12:21 AM, 8-12-08
Well, we’ve arrived. We tried to camp at fort worden but it was full. I’m a little upset that the online reservation system failed on me. Ah well. We’re at the next closest state park: Old Fort Townsend State Park. From what I can tell, it’s probably the second worst park I’ve ever been to. Maybe the third. I stayed in a state park by a jail and a lumber yard in Tennessee (I think). I also stayed at a Flintstones themed park which was pretty terrible. But never one so near a 24 hour paper mill. The noise is constant. The light pollution will be detrimental to our meteor viewing in a couple hours. Which reminds me, I should go to sleep for a bit. Riding the ferry reminded me of Bremerton. Driving through Port Gamble reminded me of the trip to Neah Bay. There’s always something…
I’ll update this as the adventure continues.
5:07 AM, 8-12-08
Meteors are the best thing ever. Set the alarm for 2 AM. Woke up around 2:30ish. Woke the BFF from her earplug protected slumber and set out my sleeping pad to watch the glory for the next two and a half hours. The highlight of the evening was definitely the double meteor that was super bright. There were a few extra long ones as well. Pretty amazing. Once, a very large bat flew straight overhead. I thought it was going to eat my face off. But there were so many meteors that it wouldn’t have mattered. Even huddling for warmth under a sleeping bag doesn’t seem so bad when there’s an average of a few meteors every minute. It also helps to be hanging out with an excellent conversationalist when there’s a lull in the action.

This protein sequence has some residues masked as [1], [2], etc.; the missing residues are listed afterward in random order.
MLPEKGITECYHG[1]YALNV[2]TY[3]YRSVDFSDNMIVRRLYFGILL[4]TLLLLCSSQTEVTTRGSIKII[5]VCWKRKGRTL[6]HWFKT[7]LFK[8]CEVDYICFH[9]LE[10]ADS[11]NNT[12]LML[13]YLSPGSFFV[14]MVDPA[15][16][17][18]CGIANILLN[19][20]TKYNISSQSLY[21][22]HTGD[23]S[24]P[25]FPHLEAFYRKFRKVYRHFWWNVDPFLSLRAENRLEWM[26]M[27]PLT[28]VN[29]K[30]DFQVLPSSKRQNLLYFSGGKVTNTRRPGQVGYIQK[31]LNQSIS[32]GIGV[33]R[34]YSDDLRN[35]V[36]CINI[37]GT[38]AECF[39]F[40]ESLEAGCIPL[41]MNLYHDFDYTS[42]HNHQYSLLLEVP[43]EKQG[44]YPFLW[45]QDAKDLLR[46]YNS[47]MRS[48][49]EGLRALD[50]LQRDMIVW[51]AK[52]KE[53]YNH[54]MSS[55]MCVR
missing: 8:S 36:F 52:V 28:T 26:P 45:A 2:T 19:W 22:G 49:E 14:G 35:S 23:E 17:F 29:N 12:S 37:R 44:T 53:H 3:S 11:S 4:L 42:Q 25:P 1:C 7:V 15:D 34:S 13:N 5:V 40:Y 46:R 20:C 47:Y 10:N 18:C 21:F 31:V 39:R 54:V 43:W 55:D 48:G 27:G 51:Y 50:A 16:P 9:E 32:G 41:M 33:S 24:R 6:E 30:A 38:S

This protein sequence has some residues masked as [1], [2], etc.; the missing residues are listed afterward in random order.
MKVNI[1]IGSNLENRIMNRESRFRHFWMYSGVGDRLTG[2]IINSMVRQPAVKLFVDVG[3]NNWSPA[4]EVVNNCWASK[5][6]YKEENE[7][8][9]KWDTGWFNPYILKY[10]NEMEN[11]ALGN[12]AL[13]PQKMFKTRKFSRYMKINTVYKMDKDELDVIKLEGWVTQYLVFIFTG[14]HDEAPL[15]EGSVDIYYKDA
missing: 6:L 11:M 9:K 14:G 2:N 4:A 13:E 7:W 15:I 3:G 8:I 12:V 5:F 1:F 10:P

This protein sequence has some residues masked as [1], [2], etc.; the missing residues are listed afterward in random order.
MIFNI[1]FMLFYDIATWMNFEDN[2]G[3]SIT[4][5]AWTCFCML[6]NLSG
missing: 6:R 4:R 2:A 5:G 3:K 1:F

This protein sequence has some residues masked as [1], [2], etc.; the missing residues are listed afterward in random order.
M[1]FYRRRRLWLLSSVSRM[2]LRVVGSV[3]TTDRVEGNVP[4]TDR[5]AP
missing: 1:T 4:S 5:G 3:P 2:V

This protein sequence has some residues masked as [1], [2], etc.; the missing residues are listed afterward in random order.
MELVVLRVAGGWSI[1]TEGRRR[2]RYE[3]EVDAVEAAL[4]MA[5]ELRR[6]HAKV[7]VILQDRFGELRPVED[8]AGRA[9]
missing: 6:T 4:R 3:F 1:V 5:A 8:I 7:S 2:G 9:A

I’m so glad I accepted this invitation and suggested the meteor watching. But now that the sun is starting to rise, it’s time to attempt to gain an extra hour or four of sleep before the activities tomorrow. Right now, I think I might even try to go to the reception. Perhaps I’m invincible. Perhaps I’m a loony.
3:08 PM, 8-12-08
The thing I like about these old forts is all the buildings. The paint on the concrete is fading from orange and grey to just grey and spots of moss. It’s like all that we’ve built to mess up what is freely given will one day be erased by the everpresent erosion brought by the waves of the open ocean. And as the sand fleas are all hopping around and Canada is staring at me from across the straight of Juan de Fuca, I can’t help but smile about the fact that everything we do is just temporary. The realization that nothing I could ever hope to have forever will be here forever. Whether my perceived permanence is painful or glorious, it is not permanent at all. If I no longer want it, I just have to wait. If I want it forever, it’s not possible and I should enjoy the fleeting, shooting star happiness I’ve obtained while I can. Instead of attempting to create permanence I should have been spending all my time relishing the beauty that I was able to be a part of for such a short time before the waves eroded it and just this empty, grey, shell of a building is left. While it could be rebuilt, the waves will just tear it down again. There’s no hope in planning for permanence because none exists. Simply enjoy this beach and the cold air and a packed lunch and a walk to that rock on the point there and the sounds of the waves eroding everything painful. Maybe not for the last time, but nothing is permanent.
11:22 PM, 8-12-08
Well, the adventure is near it’s end. We’re on the ferry back to Edmonds. I survived the wedding reception and did some serious explorations of the military installation. In all, the adventure was awesome and my BFF was excellent company. I’m glad I accepted the invitation.